Madi is someone that I really wish I got to know better back when I worked with her! She has a refreshingly calm spirit, is down-to-earth, and is truly fun to be around. The thing I like about Madi is that despite how knowledgeable she is in her field of nutrition, you can know solely based on her presence and personality that she dedicates her life to it. Her drive to pass on her understanding of functional nutrition is super motivating, it has been great to see her practice take off! Check out her Q/A below and enjoy:
Q: Tell me about your background in nutrition and what you are doing now
A: I have been working in the health field since 2011 and decided to take the plunge and go back to school to become a nutritionist in 2014. I initially pursued the route of becoming a Registered Dietitian, but quickly realized that my values lined up better with the functional medicine perspective which is more holistic and strives to uncover the root cause of ailments. I graduated from Nutrition Therapy Institute in 2017 as a Nutrition Therapy Practitioner and started my practice, Santé Health and Wellness. I primarily focus on digestive wellness, as I believe that gut health is the foundation for full-body balance. I offer advanced lab testing such as food sensitivity testing, comprehensive stool analysis, and environmental toxin exposure. I love helping people identify the source of their symptoms and use this as a road map to restore balance and health!
Q: What are the most common questions you get?
A: People often ask me:
"Is gluten bad for you?"
"What is the perfect diet?"
"Are supplements really necessary or beneficial?"
And my answer to all of them are the same: it depends on the person! Acknowledging each person as bio-individual is very important to me in my practice. We all have different nutritional needs, physical demands, genetic make-up, and biological weaknesses/strengths. That is why I enjoy working one on one with clients, because we can really formulate a nutrition plan unique to the individual.
Q: What are some common myths regarding Nutrition?
A: There are so many! One harmful myth that has been persisting since the 60's is that all fat is bad for you. Low fat diets tend to substitute natural animal fats (that have lots of healing qualities) with highly processed vegetable oils (which are usually rancid), fake butter products, and tend to be much higher in sugar to compensate for flavor. Natural fats from whole food products are vital for brain health, hormone production, and cell health since every cell membrane is composed of fat!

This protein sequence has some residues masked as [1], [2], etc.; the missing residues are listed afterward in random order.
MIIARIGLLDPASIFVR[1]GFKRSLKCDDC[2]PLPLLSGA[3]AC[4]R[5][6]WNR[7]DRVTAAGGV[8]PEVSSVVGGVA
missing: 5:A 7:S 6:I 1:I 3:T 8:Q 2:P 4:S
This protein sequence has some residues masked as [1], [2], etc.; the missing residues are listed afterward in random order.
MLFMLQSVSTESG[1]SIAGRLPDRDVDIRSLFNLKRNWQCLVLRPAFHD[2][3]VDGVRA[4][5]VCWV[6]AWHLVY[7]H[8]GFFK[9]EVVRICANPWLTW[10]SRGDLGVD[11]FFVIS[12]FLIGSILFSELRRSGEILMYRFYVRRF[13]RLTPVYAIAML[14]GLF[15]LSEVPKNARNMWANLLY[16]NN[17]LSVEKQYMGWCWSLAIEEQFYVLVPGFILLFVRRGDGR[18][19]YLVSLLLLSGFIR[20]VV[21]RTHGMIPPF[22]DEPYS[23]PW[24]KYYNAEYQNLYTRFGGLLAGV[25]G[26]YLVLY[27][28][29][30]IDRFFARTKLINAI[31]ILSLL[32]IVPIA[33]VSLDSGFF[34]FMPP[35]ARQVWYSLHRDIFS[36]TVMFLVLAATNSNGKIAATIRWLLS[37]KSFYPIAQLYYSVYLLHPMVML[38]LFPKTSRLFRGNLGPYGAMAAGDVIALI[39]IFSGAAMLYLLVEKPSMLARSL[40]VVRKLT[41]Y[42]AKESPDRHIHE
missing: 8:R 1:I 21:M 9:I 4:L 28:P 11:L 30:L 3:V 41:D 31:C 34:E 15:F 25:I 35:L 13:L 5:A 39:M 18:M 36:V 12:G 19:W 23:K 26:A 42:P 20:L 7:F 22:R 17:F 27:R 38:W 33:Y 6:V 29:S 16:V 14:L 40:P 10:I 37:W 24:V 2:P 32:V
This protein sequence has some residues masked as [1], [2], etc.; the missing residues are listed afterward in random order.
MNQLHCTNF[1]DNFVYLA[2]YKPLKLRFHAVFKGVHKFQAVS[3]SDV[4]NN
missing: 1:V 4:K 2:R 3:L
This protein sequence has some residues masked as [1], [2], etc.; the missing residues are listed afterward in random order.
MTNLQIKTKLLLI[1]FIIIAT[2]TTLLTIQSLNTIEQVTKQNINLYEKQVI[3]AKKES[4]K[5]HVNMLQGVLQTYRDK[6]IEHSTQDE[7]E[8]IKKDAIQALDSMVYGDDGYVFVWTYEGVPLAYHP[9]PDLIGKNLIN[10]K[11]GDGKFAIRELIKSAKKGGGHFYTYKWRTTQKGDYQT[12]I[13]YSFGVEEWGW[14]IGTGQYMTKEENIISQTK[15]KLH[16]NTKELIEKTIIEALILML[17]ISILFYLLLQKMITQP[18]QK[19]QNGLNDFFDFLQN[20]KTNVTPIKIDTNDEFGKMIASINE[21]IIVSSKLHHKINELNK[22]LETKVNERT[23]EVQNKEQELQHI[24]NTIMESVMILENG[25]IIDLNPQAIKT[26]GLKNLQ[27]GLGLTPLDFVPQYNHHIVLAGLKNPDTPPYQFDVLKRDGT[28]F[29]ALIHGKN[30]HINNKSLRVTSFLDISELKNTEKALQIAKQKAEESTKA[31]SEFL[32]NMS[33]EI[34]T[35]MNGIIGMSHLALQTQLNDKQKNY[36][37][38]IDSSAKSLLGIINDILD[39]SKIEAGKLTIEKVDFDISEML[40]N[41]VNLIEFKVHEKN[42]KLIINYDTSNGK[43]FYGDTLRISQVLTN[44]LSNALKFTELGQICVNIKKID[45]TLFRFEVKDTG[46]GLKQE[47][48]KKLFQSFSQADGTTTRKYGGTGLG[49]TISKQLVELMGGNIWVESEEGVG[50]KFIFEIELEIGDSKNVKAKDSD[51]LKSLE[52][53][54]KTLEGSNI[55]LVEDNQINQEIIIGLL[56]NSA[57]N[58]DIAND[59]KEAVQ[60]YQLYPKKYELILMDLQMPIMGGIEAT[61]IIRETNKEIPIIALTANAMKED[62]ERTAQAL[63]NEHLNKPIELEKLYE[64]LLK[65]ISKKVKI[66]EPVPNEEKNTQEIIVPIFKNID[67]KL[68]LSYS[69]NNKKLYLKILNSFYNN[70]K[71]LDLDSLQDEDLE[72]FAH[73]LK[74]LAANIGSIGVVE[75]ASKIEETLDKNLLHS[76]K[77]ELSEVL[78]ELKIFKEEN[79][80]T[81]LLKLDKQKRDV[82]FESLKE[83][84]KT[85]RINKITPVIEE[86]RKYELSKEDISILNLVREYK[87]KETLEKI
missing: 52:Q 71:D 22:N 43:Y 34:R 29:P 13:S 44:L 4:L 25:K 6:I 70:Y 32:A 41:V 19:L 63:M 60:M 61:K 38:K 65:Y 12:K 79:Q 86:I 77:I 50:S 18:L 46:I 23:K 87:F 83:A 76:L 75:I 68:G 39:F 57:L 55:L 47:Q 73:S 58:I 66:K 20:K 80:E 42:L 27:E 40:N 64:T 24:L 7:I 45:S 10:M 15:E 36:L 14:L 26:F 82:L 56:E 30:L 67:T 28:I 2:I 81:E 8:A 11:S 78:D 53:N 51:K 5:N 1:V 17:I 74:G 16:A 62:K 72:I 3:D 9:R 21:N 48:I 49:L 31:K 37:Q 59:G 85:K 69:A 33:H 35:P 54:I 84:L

Another myth regarding nutrition is 'you are what you eat.' I like to correct that statement by saying 'you are what you digest and absorb.' You can have the 'perfect' healthy diet, but if your digestive tract is not healthy (aka 'leaky gut'), you won't be able to absorb the nutrients and will become nutrient deficient regardless of the quality of food you are eating.
Q: What are the best and worst foods you can eat?
A: That's a challenging question since every person is bio-individual! But without considering unique circumstances like genetics and food sensitivities, I would have to say the worst foods to eat are the highly processed foods that have little to no nutrient value. This would include things that have been created in a lab to be chemically addictive such as Doritos. You know that flavor isn't natural and we all know how you also can't just have 1 chip! Not only is this type of food lacking nutrients, it actually contains harmful ingredients that can be neurotoxic.
The best foods are usually those that don't have a label - which means they haven't been processed at all! This would include fruits, veggies, nuts/seeds, eggs, and locally sourced organic animal products.
Q: What are your top pieces of advice for those seeking to eat better?
A: Beyond reducing processed foods, the next level of 'eating better' is increasing nutrient density by eating the rainbow of fruits and vegetables! Each color represents different nutrients, bioflavonoids, and antioxidants. So by simply eating a large variety of colors every day, you are increasing your nutrients.
A second piece of advice is to tend to your gut bugs! This means regularly eating fermented foods, root vegetables, and choosing organic whenever possible. A healthy gut sets the foundation for a healthy body.
Lastly, avoid sugar! Sugar is literally toxic to the body and it feeds harmful bacteria in the body which can lead to a whole host of issues. There are many more healthy sweet alternatives such as honey, stevia, maple syrup, and fruit!
Q: What is your favorite healthy recipe?
A: My favorite recipe is always changing because I'm always cooking up something new! Currently I have been in love with Zucchini Noodle Carbonara. It is super easy and is free of most common allergens like dairy, gluten, sugar, and eggs! (Recipe below)
Website: Santé Health and Wellness